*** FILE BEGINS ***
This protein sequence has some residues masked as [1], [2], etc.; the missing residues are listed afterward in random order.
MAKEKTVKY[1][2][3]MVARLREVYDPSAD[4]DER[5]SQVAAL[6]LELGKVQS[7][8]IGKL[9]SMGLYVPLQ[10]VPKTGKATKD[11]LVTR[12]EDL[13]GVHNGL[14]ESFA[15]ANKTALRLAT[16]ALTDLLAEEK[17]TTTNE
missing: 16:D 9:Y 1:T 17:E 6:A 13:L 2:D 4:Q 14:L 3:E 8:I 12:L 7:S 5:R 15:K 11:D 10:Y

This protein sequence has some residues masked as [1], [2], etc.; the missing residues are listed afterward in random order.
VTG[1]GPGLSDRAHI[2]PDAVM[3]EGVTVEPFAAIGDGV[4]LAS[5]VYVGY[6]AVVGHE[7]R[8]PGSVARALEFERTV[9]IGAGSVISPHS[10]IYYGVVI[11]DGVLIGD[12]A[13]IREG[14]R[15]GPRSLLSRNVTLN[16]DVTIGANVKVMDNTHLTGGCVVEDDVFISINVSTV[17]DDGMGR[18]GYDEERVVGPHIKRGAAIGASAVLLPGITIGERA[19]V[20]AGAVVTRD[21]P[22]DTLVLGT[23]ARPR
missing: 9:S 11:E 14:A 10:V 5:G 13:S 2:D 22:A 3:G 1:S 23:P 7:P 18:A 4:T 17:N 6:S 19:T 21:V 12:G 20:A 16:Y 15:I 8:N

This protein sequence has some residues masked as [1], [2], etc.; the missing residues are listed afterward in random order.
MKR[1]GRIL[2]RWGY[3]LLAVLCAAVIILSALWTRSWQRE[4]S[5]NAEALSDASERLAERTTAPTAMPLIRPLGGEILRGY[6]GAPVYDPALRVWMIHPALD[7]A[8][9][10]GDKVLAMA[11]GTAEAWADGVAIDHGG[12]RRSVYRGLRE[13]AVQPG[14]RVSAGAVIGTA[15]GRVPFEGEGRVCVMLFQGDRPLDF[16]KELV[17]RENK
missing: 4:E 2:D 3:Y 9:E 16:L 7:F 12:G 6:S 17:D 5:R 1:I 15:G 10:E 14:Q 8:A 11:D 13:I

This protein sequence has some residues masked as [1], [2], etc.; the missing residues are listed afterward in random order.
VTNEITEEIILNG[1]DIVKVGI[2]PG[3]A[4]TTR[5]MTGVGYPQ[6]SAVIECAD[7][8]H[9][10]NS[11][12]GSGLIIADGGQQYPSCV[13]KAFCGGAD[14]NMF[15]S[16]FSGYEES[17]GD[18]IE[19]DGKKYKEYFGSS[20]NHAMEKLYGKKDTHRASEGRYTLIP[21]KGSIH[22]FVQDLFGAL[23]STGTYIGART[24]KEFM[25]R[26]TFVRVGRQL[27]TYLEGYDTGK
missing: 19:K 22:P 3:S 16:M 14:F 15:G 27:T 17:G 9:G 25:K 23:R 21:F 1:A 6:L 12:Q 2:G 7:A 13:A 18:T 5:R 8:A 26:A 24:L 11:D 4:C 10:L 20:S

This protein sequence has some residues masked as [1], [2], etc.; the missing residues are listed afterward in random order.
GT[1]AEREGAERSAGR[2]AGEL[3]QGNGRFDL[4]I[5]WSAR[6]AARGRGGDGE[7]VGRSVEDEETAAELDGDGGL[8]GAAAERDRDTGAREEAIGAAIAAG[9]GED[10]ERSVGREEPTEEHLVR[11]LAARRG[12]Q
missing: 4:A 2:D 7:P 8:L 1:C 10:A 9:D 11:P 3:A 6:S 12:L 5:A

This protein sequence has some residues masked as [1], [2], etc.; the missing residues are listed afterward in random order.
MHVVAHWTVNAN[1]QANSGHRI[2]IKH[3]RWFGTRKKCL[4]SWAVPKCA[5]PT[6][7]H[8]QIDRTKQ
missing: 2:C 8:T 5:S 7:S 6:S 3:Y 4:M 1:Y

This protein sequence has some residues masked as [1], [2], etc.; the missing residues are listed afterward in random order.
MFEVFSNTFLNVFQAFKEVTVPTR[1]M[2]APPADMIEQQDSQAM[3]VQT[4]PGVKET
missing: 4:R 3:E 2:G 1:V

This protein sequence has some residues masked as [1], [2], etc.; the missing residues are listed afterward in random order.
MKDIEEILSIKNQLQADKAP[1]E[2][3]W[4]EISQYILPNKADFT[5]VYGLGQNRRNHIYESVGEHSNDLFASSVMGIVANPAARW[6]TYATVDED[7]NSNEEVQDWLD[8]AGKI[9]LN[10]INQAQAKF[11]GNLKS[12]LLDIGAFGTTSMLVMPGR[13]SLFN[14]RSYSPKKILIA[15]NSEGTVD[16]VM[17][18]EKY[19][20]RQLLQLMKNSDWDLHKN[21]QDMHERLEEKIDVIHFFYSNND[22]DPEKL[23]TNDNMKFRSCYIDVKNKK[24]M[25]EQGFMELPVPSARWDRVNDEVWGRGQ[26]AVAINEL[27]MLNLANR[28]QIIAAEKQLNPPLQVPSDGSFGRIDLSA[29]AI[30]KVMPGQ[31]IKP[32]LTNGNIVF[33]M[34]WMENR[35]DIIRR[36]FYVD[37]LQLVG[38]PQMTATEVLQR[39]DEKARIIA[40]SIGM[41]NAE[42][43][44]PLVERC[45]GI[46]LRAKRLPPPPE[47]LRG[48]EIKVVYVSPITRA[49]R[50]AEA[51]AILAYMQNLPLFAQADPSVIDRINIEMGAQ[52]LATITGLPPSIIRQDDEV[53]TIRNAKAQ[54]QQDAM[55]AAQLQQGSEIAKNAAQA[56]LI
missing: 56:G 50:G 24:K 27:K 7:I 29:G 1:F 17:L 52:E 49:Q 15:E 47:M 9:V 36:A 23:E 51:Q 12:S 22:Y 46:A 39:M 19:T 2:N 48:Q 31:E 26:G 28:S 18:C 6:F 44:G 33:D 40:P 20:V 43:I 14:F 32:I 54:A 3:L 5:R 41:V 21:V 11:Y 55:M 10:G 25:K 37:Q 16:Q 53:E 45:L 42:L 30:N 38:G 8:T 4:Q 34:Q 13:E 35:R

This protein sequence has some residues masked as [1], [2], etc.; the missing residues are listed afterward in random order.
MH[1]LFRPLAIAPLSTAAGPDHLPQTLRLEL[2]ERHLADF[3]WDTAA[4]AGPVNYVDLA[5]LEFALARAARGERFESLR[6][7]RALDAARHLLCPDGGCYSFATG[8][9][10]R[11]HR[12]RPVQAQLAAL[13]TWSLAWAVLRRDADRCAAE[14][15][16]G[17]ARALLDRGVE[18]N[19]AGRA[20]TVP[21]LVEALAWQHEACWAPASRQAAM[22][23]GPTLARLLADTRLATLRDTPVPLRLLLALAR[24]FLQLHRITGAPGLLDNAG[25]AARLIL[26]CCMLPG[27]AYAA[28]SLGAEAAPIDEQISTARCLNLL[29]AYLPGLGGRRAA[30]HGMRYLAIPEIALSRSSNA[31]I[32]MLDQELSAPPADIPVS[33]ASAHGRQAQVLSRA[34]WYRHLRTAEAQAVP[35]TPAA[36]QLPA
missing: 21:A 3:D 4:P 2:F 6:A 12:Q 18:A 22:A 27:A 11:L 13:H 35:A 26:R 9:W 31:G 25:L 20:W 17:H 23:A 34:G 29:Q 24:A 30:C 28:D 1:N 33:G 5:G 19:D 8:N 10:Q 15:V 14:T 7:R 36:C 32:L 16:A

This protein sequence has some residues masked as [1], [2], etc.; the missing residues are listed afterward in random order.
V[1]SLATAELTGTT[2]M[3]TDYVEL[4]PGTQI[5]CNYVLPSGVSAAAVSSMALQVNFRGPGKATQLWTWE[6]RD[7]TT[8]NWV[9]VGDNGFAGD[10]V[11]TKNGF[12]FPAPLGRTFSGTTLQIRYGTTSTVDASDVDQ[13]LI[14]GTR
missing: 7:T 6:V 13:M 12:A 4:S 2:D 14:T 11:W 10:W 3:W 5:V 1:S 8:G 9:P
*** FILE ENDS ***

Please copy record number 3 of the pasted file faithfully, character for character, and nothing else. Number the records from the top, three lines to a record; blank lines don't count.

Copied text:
This protein sequence has some residues masked as [1], [2], etc.; the missing residues are listed afterward in random order.
MKR[1]GRIL[2]RWGY[3]LLAVLCAAVIILSALWTRSWQRE[4]S[5]NAEALSDASERLAERTTAPTAMPLIRPLGGEILRGY[6]GAPVYDPALRVWMIHPALD[7]A[8][9][10]GDKVLAMA[11]GTAEAWADGVAIDHGG[12]RRSVYRGLRE[13]AVQPG[14]RVSAGAVIGTA[15]GRVPFEGEGRVCVMLFQGDRPLDF[16]KELV[17]RENK
missing: 4:E 2:D 3:Y 9:E 16:L 7:F 12:G 6:S 17:D 5:R 1:I 15:G 10:E 14:Q 8:A 11:D 13:I